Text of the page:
Reported by Crystal Tai, Emily Cheung and Nathan Daniels
Hong Kong ranked 11th among the world’s safest cities with only 0.1 percent of the population held in custody. We look into the reasons why people get imprisoned and the treatment they receive in jails. Although prison time isn’t supposed to be easy, some of the results may surprise you.
Unlawful residence – the no. 1 cause that put people into prison
Offenses breaching local laws are the primary reason people get into a correctional facility in Hong Kong. Often these offenses have to do with residing unlawfully in Hong Kong or breaching some condition of one’s stay in Hong Kong. Additionally, holding dutiable commodities without paying the concerned taxes and breaching import or export regulations also fall into this category.
Hong Kong prison capacity falls short of Taiwan but still overcrowded in general
Compared with Taiwan, which shares similar crime rate and safety index as Hong Kong, the occupancy rate of correctional facility in our city is not that high in general.
However, when we take a detailed look into the data, some of the correctional facilities are overcrowded. For example, the Tai Lam Centre for women has an occupancy rate of 117.2%. While some of the facilities are underuse, with less than 10% of usage.
In Hong Kong, there are in total 29 correctional facilities, including correctional institutions, halfway houses and custodial wards of public hospitals. They are under the control of the Hong Kong Correctional Services.
(click on this link to find out where our prisons are located and their occupancy rates)
Each of the facility has a limited capacity. Among them all, Stanley Prison, the first prison in Hong Kong, has the largest capacity that it can take up 1511 people at most.
Into the prison: only three people got tertiary degrees each year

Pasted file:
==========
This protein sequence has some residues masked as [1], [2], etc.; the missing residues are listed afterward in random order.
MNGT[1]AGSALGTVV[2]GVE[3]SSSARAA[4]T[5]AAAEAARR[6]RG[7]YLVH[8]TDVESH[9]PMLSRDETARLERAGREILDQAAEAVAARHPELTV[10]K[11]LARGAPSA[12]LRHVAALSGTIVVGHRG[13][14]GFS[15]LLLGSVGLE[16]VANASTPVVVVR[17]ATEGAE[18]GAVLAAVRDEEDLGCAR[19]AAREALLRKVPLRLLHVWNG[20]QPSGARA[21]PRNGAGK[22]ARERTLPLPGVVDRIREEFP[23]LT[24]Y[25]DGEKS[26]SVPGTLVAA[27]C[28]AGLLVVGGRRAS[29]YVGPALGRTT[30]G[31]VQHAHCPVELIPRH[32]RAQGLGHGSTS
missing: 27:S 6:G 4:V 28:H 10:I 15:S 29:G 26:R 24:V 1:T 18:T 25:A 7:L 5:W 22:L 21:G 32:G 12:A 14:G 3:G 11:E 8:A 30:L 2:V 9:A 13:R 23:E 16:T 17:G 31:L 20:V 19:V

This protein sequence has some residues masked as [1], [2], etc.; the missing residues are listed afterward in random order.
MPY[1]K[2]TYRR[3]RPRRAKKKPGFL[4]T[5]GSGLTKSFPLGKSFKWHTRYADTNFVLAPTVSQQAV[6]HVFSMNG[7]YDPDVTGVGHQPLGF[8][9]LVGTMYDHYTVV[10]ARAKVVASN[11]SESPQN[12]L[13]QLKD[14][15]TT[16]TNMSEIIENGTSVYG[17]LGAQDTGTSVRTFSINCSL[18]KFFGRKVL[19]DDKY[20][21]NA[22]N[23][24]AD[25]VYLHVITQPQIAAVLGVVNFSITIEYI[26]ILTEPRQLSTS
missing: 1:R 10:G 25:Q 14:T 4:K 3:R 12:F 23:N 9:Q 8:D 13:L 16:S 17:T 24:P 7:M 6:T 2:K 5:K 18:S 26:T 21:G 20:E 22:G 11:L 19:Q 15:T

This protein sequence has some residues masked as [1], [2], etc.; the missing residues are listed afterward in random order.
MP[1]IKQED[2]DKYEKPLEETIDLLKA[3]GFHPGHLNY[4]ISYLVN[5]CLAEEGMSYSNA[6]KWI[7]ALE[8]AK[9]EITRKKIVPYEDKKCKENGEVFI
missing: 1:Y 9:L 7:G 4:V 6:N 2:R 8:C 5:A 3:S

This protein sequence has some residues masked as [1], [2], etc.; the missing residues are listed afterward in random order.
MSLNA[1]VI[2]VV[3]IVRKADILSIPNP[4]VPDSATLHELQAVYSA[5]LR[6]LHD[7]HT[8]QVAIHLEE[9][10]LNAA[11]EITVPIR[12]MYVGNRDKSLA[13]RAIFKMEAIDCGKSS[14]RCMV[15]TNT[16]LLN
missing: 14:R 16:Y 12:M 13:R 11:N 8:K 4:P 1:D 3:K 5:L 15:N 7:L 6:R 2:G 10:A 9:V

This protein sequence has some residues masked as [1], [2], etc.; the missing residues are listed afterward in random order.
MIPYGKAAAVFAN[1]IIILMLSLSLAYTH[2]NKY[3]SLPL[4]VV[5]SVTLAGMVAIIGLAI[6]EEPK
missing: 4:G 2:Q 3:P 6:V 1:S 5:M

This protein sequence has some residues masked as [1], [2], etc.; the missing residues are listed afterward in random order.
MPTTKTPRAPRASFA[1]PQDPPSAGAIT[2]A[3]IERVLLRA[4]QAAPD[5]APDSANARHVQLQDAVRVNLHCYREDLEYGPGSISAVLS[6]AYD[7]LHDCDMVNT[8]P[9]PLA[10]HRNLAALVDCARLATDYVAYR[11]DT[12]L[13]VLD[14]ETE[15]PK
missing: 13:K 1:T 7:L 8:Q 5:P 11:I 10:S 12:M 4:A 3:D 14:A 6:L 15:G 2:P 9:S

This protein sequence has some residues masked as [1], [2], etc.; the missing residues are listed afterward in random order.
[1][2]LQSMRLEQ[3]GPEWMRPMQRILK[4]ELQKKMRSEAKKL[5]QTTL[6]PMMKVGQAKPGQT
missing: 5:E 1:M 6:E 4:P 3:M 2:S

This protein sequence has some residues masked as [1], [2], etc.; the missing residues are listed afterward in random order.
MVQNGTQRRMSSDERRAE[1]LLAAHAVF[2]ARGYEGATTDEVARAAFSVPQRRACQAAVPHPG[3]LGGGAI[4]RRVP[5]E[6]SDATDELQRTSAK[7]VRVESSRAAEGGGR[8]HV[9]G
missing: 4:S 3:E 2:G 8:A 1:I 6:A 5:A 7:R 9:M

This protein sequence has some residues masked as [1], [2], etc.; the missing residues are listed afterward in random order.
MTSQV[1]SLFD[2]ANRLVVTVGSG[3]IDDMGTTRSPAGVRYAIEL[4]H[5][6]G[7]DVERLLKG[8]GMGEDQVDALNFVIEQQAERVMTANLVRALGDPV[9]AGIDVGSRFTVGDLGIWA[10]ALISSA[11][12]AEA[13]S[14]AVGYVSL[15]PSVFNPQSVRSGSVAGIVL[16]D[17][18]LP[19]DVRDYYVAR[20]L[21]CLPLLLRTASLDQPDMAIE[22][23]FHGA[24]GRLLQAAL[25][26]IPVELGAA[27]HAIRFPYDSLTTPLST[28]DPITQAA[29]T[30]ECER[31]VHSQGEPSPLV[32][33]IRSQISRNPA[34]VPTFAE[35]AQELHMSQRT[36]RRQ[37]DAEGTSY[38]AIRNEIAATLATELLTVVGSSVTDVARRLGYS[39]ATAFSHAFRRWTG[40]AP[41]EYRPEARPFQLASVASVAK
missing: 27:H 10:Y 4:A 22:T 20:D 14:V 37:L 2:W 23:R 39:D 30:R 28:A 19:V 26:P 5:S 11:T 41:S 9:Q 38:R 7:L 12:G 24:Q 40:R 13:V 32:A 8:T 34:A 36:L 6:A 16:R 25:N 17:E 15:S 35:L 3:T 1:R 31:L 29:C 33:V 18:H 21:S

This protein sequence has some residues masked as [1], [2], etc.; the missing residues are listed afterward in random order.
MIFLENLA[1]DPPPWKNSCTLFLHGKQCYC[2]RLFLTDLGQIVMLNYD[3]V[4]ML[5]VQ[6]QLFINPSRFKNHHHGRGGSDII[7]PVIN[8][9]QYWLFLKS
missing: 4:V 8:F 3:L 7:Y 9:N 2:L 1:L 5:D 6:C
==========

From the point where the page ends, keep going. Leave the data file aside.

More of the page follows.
Getting into jail does not mean an end to education. To get people prepared for reintegration after their sentence, most prisoners, especially young persons in custody, receive half-day compulsory education to take public examinations.
They may opt for subjects like Liberal Studies, Chinese, English, mathematics, Tourism and Hospitality and Economics in HKDSE. The number of people who took the entrance exam stayed below 20 each year and those who graduated in prison stayed between two to three from 2010 to 2015.
Working in prison can’t grow your wealth
Inmates need to engage in different types of work including garment-making and bookbinding. Correctional officers assign work based on vacancy, educational background and the length of sentence.
Making about HK$44.59 and HK$192.01 per week, an average prisoner can only make a maximum of HK$9,984.52 a year. For Thomas Kwok Ping-kwong, a property tycoon whose annual salary is estimated to be HK$2.82 million according to Forbes, the amount he can make during his sentence is very little in comparison.
Getting past prison life: success rates of drug offenders remain lowest in years
Hong Kong’s correctional department provides different programmes and systems to facilitate rehabilitation and reintegration into society of prisoners. Below are the success rates of these different programmes.
As can be seen in the graph, the participants of the “drug addiction treatment centre” are struggling most to meet their objectives outside of prison, which might in part be explained by the fact that their goals are two-fold (non-conviction and “staying clean”), unlike the other groups.
After sentence: no concrete figure to show discrimination at workplace
The majority of rehabilitated persons are not subjected to statutory supervision after release based on Hong Kong laws, a statistics that the Correctional Services Department cannot provide.
Most prisoners are encouraged to receive post-release employment follow-up services provided by relevant non-government organizations on a voluntary basis.
Between 2015-16, 608 persons in custody completed vocational training in adult correctional institutions before release and received a 6-month period of follow-up employment services provided by relevant NGOs.
A total of 334 (54.9%) people were successfully contacted and their corresponding employment rate (i.e. being employed within 6 months after release) was 82.0%.